Spotlight PAis an independent, impartial newsroom powered by The Philadelphia Inquirer in partnership with PennLive/The Patriot-News, TribLIVE/Pittsburgh Tribune-Review, and WITF Public Media.
HARRISBURG, Pa. – Nearly a year ago, Pennsylvania lawmakers came up with a plan to spend billions in COVID-19 stimulus funds on housing, conservation and public health.
Since then, the state has managed to get millions of dollars out the door for nursing homes, daycare and more, according to a Spotlight PA review. Subsidy programs targeting violence prevention and the environment are about to begin.
Pennsylvania received $7.3 billion in state and local pandemic relief funding from the American Rescue Plan Act. That money came with an expiration date: funds must be allocated by 2024 and spent by 2026. Any funds that remain unused by that deadline will be returned to the federal government.
According to information provided to the federal government, the state had spent nearly $5.6 billion in COVID-19 stimulus money by March. The vast majority, about $4.6 billion, was used to replace lost revenue; much of it went to the state’s general fund.
In a report filed by the Pennsylvania Office of the Budget with the U.S. Treasury Department earlier this year, state officials also indicated how much has been spent on nearly 30 new projects.
Some of these programs have disbursed all or most of the money, and include grants for hospital staff, nursing homes and other public health services. But others have been slower in distributing their federal money. These range from student grants for nurses to grants for acid mine disposal.
The state legislature has appropriated how all $7.3 billion should be spent overall, but has not allocated all of the money to a specific purpose.
For example, the state House agreed to spend $100 million on mental health services during last year’s budget negotiations, but earlier this month only approved guidelines on how the money should be spent — meaning the money won’t be spent. reflected in the March report to the US Treasury Department.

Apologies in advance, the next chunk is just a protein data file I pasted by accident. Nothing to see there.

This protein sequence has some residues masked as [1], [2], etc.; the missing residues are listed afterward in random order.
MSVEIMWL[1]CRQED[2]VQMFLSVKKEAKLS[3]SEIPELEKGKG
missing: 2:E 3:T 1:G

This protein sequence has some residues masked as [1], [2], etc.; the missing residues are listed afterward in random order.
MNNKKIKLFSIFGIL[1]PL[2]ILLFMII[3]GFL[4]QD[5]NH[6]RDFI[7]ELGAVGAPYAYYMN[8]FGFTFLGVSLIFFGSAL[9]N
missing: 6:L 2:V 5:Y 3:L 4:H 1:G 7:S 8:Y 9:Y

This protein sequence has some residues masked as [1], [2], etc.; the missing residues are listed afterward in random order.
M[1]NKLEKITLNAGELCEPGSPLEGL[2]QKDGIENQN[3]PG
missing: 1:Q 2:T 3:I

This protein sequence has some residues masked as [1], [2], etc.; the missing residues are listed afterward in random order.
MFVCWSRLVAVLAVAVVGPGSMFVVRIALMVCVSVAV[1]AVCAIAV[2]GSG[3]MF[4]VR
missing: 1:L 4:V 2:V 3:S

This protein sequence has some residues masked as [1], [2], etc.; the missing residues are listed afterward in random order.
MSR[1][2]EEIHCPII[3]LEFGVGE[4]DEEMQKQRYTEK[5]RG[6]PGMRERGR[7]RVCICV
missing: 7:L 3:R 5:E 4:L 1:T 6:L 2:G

The report from the Office of Budget to the U.S. Treasury Department also fails to detail how the $412 million the state legislature gave the governor’s office for discretionary pandemic assistance was spent.
By March 2023, all but $2 million had been spent on bonuses for state workers, student loan exemptions for nurses and hundreds of grants to medical centers, cultural institutions, local governments and charities, according to a public records request filed by Spotlight PA.
Here’s a breakdown of where Pennsylvania’s stimulus spending stands:
When the state legislature first received the federal funds in 2021, it agreed to spend more than half of the total $7.3 billion on revenue replacement. In the document filed with the U.S. Treasury Department, state officials said $4.6 billion was used “to mitigate revenue shortfalls within the General Fund and to support the delivery of government services.”
As part of the 2022 budget, a spending plan for the remaining $2.7 billion was negotiated.
Using stimulus funds to replace lost revenue is a very common practice, according to Philip Rocco, a political science professor at Marquette University who has studied how local governments across the country have used ARPA funds.
Rocco said the main reason for this practice is convenience. Funds put into revenue replacement need not be reallocated to new projects. Rather, they can be incorporated into the baselines of the budget, making it easy to get the money out the door.
“Nothing needs to be done except just put that money into the state and local budget,” Rocco said.
Still, Pennsylvania is one of the states that has spent the largest percentage of their money on revenue replacement, with 76% of stimulus spending going to that category. While some states are still deciding how to spend their money, at the end of last year only six other states had spent a greater percentage of their money on revenue replacement.
The other projects mentioned in the Office of Budget’s report received much less funding.
The second highest allocation went to nursing and care homes, receiving $282 million.
Last year’s state plan also gave $12 million in federally funded grants to three programs to support elder care and nursing homes. These are the only programs that are “completed” according to the state’s report.